Never Can Tell.
name was coined by William Shakespeare, for his play Cymbaline.
It is a misspelling, or misrepresentation of a Celtic name, recorded
as Innogen. Perhaps it comes from the Irish Gaelic word inighean
is not derived from the Irish word céilí, as some people think,
although this assumption has probably contributed to the name's popularity.
It is more likely a modern combination of the names Kay and Lee, based
on popular names like Hayley and Kayla. You can also find the spellings
Kayleigh, Cailey, Caeli, Keighli...we've counted about 57 different
possible spellings for this name.
ree, KAIR ee
comes from Ciarraí, the name of an Irish county. The original name
comes from ciar, the Irish word for "black."
though to be an anglicization of the man's name Cadhla, this name
is more likely to have been coined as a feminine form of Kyle, based
on the popularity of other K sounding names such as Kayla and Kylie.
or KY ull
could come either from the Gaelic coill meaning "woods", or
a Scottish place name meaning "narrow." This name is more common in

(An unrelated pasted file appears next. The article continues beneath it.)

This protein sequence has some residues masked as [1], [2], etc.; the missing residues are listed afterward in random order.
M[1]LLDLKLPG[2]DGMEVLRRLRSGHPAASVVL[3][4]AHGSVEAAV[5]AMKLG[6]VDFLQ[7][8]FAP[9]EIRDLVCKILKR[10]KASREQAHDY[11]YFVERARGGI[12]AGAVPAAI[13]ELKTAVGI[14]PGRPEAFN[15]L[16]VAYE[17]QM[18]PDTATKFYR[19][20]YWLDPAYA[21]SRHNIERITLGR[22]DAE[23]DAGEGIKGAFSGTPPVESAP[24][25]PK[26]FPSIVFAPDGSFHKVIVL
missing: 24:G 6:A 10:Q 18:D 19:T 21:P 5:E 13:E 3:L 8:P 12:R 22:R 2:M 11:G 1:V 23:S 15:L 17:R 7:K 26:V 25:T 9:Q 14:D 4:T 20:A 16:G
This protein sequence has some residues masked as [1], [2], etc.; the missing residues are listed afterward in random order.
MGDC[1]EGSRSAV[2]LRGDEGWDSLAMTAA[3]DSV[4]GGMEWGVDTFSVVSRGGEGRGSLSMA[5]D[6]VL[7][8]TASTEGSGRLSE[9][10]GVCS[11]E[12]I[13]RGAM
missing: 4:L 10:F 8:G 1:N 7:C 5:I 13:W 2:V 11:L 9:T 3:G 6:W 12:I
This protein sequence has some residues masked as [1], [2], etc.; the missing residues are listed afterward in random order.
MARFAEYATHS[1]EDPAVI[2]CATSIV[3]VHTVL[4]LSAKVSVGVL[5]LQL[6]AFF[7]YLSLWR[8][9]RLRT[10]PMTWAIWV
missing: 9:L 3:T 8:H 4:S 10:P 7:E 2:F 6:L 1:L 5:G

Scotland, where is is also a place name and a surname, than in Ireland.
Irish vocabulary word for 'brightness, radiance,' Róisín McAliskey
used this name for her daughter.
name is common in the USA. It's popularity stems from the fact that
it sounds a bit like the popular Hebrew derived name Michaela, often
misspelled McKayla, and the popular Scottish surname name Mackenzie.
McKenna is a surname meaning 'son of Cionnaith' [see also]. This also
helps it catch the trend of giving children surnames as first names.
Also spelled Makenna, Mckenna, Mackenna etc.
in, MAY gun, MEE gun
name Megan is originally a Welsh pet form of Margaret. It has been
mistaken as an Irish name ever since the Australian author Colleen
McCullough used Meghan for her Irish main character in the novel The
Thorn Birds. Megan is sometimes 'Irishized' with the spellings
Meaghan, Meeghan etc. For those who insist that Megan is Irish, and